New standards highlight the importance of strong internal controlsJanuary 29, 2018
Companies need to pay close attention to how the adoption of some of the FASB’s new standards may affect their control systems in 2018 and beyond. In particular, major changes to the accounting requirements for reporting revenue, leases and credit losses will bring challenges when it comes to testing internal control over financial reporting (ICFR). Here’s how the impending changes will affect public and private companies — and their auditors.
In the next few years, public companies must adopt three major accounting rule changes:
- Accounting Standards Update (ASU) No. 2014-09, Revenue From Contracts With Customers (effective in 2018 for public companies)
- ASU No. 2016-02, Leases (effective in 2019 for public companies), and
- ASU No. 2016-13, Financial Instruments — Credit Losses: Measurement of Credit Losses on Financial Instruments (effective in 2020 for public companies).
Securities and Exchange Commission (SEC) officials see the implementation of these new standards as an opportunity to correct problems with ICFR. In recent years, the Public Company Accounting Oversight Board (PCAOB) has focused on ICFR during its inspection process, forcing auditors to apply more rigorous testing to their clients’ controls and companies to correct any weaknesses. ICFR will continue to be in the spotlight as companies implement the new accounting standards.
“Internal control that is effective within one set of conditions may not necessarily be effective when those conditions change significantly,” said Michael Dusza, a professional accounting fellow with the SEC, during a recent speech at the AICPA Conference on Current SEC and PCAOB Developments. “Adoption of the new accounting standards for revenue, leases and credit losses may be akin to a significant, complex or unusual transaction for many companies and, like those transactions, it will put the design of companies’ ICFR to the test.”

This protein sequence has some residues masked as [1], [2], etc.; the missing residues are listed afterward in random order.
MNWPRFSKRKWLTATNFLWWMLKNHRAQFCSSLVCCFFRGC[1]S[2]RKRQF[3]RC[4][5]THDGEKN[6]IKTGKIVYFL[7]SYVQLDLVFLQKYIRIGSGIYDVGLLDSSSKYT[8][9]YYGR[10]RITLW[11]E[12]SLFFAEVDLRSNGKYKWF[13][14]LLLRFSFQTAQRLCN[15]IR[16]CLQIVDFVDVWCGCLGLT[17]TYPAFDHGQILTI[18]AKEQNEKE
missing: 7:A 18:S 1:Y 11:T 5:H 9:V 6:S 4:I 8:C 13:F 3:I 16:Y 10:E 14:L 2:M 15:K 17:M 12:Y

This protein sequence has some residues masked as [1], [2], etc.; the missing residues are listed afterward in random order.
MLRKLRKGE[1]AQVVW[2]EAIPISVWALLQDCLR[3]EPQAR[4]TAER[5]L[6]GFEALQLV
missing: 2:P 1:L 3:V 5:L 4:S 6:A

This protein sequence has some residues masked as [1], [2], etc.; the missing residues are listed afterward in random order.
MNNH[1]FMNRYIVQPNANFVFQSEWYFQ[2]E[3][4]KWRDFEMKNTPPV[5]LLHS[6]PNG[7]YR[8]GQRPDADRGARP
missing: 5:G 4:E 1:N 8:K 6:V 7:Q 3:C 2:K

Principle No. 9
Principle No. 9 of the Internal Control — Integrated Framework from the Committee of Sponsoring Organizations of the Treadway Commission (COSO) is one source of guidance for ensuring that a company has controls that are working properly and is effectively prepared for the new accounting standards. The principle says an organization “identifies and assesses changes that could significantly impact the system of internal control.” It also directs companies to use the risk assessment to avoid making accounting errors in the future.
As companies implement the new accounting standards, management may need to rethink their existing ICFR. This could unearth underlying risks in internal controls or financial reporting systems that had been lurking in the background without detection.
“Such deficiencies need to be evaluated as to their severity and communicated to the company’s investors or audit committee,” Dusza said. “Identifying relevant risks of material misstatement that may arise under the new accounting standards and designing appropriately responsive controls may not be an easy task. However, we believe that, if done right, the foundation established will over time yield benefits of a more effective and efficient ICFR process.”
Companies are given significant leeway when designing and implementing their ICFR. But proactive companies generally make an effort to increase the likelihood that the controls are implemented properly by documenting the design and implementation stages. Proper planning and documentation can heighten the confidence a company’s management, auditors and audit committee have that the controls are solid.
Spillover to private companies
Private companies have a one-year reprieve on implementing each of the three new accounting standards, and these entities aren’t regulated by the SEC. But every company can benefit from stronger internal controls.
In addition to reducing financial reporting errors, sound controls can reduce the risk of fraud. This is especially beneficial to smaller companies, because fraud can be particularly devastating to a smaller entity with fewer resources to absorb any losses.
Beefed-up controls testing
Over the next few years, companies can expect auditors to beef up their controls testing. They may ask more questions about ICFR and perform new testing procedures to ensure that control systems are rock solid. Contact your CPA for advice on how to document your ICFR processes and correct any weaknesses in your systems before audit fieldwork starts.